Kathy was a capable, successful woman. She valued personal growth and excelled at most anything she tried.
Except for food… for some reason that one she never felt she mastered.
She would change her eating habits, only to end up back where she started hours, days or even years later. She was angry at herself for not having more willpower.
All of these feelings came rushing in almost nightly as she sat on the couch and gave into cravings after dinner.
In her new book,Atlas of the Heart, Brené Brown shares that “unwanted identity is the most powerful elicitor of shame.” She says, “If you want to know what’s likely to trigger shame for you, just fill in this sentence stem: It’s really important for me not to be perceived as _______.”
For Kathy, it’s undisciplined and lazy.
Her struggles with food have resulted in more pounds gained than lost over the years, and she carries around a lot of shame about her body and eating habits.
Perhaps you can relate?
To understand why you might feel bad after you eat, you need to understand some of the core emotions experienced.
Also, from Dr. Brown’s work, shame is defined as “the intensely painful feeling or experience of believing that we are flawed and therefore unworthy of love, belonging and connection.”
It’s easy to see how shame is related to eating when you understand, as Brown explains that “shame thrives on secrecy, silence and judgement.”
In my work to help women heal emotional eating, I often hear stories of turning the Dove Chocolate bag inside out so family members don’t see it in the garbage and judge, or stopping at a trash can on the way home to dispose of drive-thru evidence.
Shame is isolating, you believe you’re the only person with the eating problem and if others found out they would think less of you.
According to the National Institute for the Clinical Application of Behavioral Medicines’ Guilt vs Shame infographic, there are both helpful and unhelpful types of guilt. Helpful guilt is defined as a “feeling of psychological discomfort” that occurs when “we act in a way that breaks objective standards of moral behavior.”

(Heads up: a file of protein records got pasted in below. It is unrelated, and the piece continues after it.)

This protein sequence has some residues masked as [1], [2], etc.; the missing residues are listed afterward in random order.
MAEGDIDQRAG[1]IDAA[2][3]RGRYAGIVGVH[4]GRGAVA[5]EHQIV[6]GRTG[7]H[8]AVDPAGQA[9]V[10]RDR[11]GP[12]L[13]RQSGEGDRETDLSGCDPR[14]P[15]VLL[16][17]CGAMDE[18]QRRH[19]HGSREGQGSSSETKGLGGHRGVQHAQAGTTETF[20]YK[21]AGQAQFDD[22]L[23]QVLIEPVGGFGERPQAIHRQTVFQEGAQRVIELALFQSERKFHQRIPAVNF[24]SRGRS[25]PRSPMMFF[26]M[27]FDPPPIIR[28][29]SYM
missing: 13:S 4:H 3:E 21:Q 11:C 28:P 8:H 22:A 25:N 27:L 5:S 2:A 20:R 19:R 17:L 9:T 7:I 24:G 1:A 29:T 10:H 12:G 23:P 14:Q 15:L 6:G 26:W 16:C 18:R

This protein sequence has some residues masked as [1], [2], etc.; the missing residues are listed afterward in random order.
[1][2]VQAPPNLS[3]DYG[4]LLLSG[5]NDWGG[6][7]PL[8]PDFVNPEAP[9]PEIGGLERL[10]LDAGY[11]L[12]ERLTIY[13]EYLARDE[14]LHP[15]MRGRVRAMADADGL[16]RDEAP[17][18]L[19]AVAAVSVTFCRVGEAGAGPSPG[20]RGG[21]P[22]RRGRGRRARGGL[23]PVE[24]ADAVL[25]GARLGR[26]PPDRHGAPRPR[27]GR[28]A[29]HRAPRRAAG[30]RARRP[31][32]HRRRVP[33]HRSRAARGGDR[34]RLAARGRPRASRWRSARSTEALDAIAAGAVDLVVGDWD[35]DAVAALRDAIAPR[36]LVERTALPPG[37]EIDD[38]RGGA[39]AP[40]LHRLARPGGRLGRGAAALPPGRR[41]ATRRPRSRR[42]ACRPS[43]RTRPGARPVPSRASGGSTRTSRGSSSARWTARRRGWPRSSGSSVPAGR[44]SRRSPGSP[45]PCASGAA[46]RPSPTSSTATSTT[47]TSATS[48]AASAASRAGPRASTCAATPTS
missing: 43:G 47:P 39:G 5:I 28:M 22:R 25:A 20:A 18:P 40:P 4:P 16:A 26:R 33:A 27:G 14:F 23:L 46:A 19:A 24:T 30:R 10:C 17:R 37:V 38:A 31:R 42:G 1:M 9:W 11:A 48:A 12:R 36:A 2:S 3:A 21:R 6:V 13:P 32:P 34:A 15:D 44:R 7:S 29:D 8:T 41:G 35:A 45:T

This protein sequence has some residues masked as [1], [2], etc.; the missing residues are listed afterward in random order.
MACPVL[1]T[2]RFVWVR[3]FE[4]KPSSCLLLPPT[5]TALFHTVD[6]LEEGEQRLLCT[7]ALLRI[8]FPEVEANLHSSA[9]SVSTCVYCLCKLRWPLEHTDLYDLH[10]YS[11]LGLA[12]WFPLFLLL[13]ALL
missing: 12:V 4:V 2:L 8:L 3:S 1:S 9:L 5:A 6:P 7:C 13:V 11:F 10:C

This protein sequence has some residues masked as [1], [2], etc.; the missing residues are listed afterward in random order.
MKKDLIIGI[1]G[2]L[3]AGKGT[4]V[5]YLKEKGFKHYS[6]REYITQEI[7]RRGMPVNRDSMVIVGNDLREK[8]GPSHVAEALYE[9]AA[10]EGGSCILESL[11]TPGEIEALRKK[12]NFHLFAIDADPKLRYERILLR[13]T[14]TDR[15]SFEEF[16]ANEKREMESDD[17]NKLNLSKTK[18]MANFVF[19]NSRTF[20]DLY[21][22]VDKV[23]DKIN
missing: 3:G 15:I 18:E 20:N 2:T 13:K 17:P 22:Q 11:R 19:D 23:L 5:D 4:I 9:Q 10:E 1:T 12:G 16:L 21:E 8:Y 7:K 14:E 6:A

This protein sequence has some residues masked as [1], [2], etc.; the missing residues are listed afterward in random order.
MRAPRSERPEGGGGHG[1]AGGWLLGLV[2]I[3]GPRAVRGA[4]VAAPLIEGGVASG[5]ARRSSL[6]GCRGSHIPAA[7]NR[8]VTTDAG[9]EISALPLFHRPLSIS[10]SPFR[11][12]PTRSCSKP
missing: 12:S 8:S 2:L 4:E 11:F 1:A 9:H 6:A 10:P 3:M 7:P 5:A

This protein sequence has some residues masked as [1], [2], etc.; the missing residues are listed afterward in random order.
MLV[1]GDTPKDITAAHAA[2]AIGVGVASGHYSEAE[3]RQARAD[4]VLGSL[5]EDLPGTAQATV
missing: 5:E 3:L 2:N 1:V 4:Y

Guilt is unhelpful when it is related to not meeting our “unrealistically high standards.” Both types of guilt can apply to eating, but I would argue that neither are appropriate responses to eating because what you eat is not moral behavior.
Eating isn’t moral. It doesn’t make you good or bad if you eat an entire pizza or cake.
The response to guilt is often to stop doing the thing that you feel guilty about. And yet you can’t stop eating.
Very few are successful at entirely removing problem foods without developing an eating disorder. You may have been trying this removal tactic for decades and wondering why it never sticks: it’s not you, restriction doesn’t work.
Furthermore, guilt implies that you believe you deserve punishment. Using food or exercise as punishment is another symptom of disordered eating.
If shame and guilt are not helpful emotional responses to eating, what is?
How about a self-compassionate “oopsies!” This is when you eat in a way that doesn’t align with your values and it feels bad.
Noticing you are out of alignment with your values is an opportunity to get curious about why you are acting this way and find a path to healing.
A self-compassionate “oopsies” assumes you are doing the best you can in the moment, and you have a good reason for your eating struggle.
If you are feeling bad after eating, you are likely emotional eating, which is choosing foods to numb your emotions or as a primary source of pleasure in your life.
Dieting, meal planning, and any other attempt to fix feeling bad after eating by addressing food will not fix emotional eating because it doesn’t solve for the emotional component of the problem.
To understand how to heal emotional eating, download my free roadmap: You’re done dieting but still want to heal emotional eating.
Labeling food as “bad” and “good” is more likely to result in food cravings for the “bad” food motivated by the feel-good neurotransmitter dopamine.
All or nothing language like bad, good, should, failure, success can be unhelpful for creating a healthy relationship with food because it can result in feeling like you have to follow your eating plan “perfectly” or you’re a failure.
Consider adopting the philosophy that all food has a place and there is no such thing as bad food or failing at eating.
Dr. Brown says that “the antidote to shame is empathy. If we reach out and share our shame experience with someone who responds with empathy, shame dissipates.”
Finding safe people to share your struggles with, who will be empathetic and loving in response, is one way to help heal shame and guilt with eating. When women join my free private Facebook group, Emotional Eating and Women’s Wellness they often tell me they are so surprised to find out they aren’t alone in their struggle because eating shame is so isolating.
Accepting that we are struggling, rather than judging ourselves harshly for it, and responding kindly is a powerful tool when determining “why I feel bad after eating.”
A common question to help you think more compassionately is, “what would my best friend say to me in this situation?” and say that to yourself instead of self-critical comments.
Many of your food struggles likely come from an activated nervous system that is driving powerful cravings. This nervous system activation may be related to current stress or past trauma, but either way it is impacting how you feel after eating.
Do you feel bad about eating? Do you think of food as good and bad? How has that worked for you? Do you have a support group that can help you with your food struggles?
Tags Healthy Eating